To the Editor:
In a recent opinion piece on the website Truthout (“Mr. President, Education Is a Human Right, Not a Product,” Jan. 10, 2013), Bill Ayers articulates the consequences of using a business model and metric evaluation of education. Viewing educational policy through these lenses has made the educational community second-guess itself—wasting valuable time and, perhaps, billions of dollars on misguided reforms. The flaw is not in the ideas, but in their implementation.
I think it is important for the readers ofEducation Week to know that there is a role for private investment and innovation in education, for a dialogue between the educational establishment and the clients it serves, and for appropriate measurement of student achievement and the efficient use of public funds. Absent, however, has been the inclusion of meaningful input from those with the ultimate responsibility for making educational policies work: teachers and parents.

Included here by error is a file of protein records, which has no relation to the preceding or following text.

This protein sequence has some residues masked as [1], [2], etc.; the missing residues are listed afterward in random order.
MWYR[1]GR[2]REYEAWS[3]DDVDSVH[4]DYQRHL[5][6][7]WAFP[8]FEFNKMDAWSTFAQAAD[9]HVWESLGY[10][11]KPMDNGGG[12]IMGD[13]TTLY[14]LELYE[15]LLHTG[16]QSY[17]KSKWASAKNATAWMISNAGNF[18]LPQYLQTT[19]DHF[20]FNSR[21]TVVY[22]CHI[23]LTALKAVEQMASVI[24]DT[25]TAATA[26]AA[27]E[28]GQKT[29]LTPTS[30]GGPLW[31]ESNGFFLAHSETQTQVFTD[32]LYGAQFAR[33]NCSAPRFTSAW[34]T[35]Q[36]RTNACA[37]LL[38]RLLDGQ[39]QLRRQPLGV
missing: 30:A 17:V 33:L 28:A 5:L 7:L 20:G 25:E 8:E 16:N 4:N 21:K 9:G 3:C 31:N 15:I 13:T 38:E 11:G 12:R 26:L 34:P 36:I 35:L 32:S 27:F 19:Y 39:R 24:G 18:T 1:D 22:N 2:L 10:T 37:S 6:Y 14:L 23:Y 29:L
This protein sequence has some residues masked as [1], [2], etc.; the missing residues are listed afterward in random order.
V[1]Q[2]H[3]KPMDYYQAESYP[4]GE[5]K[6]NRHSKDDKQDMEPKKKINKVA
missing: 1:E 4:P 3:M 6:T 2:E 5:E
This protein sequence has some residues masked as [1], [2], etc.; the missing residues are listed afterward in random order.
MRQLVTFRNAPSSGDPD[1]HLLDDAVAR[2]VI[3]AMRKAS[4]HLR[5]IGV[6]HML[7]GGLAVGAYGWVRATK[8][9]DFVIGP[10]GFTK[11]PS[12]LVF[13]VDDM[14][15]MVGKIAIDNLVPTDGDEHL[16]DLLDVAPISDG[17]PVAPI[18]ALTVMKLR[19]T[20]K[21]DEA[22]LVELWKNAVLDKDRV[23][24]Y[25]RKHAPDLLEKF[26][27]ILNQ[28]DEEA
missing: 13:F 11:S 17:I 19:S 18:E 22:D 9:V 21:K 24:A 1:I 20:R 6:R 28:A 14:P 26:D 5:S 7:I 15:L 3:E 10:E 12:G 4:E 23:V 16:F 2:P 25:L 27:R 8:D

To improve education, we must do it school by school, from the bottom up, from the inside out, and with the moral commitment and enthusiasm of the principal players: teachers, the students, their families, and the communities they serve.
The commonality between school improvement and the politics of educational policy is that both are local. Improving education cannot be accomplished by the president, governors, mayors, or corporations. School improvement cannot be measured by either snapshot metrics or guided legislative mandates, nor can it be accomplished with competitive grants or the adoption of a program. School improvement is about hard work, involving those closest to the problem and using what we know will work. There are no silver bullets.
Henry G. Cram
Middle States Association
Commissions on Elementary and Secondary Schools
The author has worked as a teacher, administrator, and school superintendent.
A version of this article appeared in the February 06, 2013 edition of Education Week as No Silver Bullets For School Reform